I had very little knowledge of Hilma af Klint, the female artist who invented abstract art, until I finally watched "Beyond the Visible", a documentary about the artist.
I took Art History 101 in the mid-nineties (a long time ago), so I'm quite sure she was still minimized back then, because I don't recall any discussion of her. Much of what I learned in school is hazy, but I think I would recall it if my professor had announced that the inventor of abstract art was a woman! It has only been in recent years that I've heard her name come up frequently enough to make me curious. Are we surprised that art historians have (until recently) overlooked the contributions of a remarkable woman? Not really.
But I digress. The real reason for this blog post is to tell you my impression of how Hilma af Klint approached making a painting and how it struck me how similar it is to the way I work.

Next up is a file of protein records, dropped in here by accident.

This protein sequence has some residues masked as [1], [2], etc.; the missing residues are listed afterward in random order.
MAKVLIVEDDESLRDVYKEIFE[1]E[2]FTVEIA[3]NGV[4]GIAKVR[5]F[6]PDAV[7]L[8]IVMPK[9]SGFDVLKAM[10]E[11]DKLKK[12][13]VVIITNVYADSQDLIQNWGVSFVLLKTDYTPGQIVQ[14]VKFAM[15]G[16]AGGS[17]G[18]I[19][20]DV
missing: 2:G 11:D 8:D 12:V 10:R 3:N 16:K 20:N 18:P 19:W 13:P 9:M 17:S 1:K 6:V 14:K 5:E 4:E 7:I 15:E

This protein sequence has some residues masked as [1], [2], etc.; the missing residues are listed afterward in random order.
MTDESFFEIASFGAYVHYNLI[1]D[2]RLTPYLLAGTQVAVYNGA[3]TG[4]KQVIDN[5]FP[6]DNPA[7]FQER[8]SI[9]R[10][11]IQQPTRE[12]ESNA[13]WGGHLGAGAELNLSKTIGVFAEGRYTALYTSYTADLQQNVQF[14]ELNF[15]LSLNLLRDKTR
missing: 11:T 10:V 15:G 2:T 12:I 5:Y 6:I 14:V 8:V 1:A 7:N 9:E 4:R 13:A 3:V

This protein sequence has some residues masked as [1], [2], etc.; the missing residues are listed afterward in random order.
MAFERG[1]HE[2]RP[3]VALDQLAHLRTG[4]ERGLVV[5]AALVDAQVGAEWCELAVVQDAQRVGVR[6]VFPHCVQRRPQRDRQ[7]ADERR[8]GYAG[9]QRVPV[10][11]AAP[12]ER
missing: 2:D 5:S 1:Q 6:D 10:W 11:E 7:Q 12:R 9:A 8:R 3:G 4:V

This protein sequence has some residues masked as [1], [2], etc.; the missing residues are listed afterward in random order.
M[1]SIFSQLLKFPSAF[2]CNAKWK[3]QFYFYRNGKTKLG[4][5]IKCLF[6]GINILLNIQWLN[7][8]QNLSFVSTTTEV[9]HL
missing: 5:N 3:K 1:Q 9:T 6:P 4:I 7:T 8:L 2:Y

When I'm painting, I am not trying to portray anything as much as examine it and demystify it for myself. I collect impressions and feelings and try to make sense of it in a visual medium, using color and line. I think Hilma af Klint made her abstracts for the same reason. She was tuned into something and wanted to translate it in the only way she know how, through art.
Although she would have liked them to be well received in her lifetime, Hilma af Klint knew her paintings were too "out there" to be accepted. Even so, she valued her own work and made sure they were kept together and in good hands until the world was ready for them. Basically, she was a badass. Maybe a little kooky too, but if artists can't be eccentric, who can be?
Hilma af Klint died in 1944 at the age of 81 in Sweden. It's worth taking a deep dive into Hilma af Klint's work, or just watching the documentary about her life.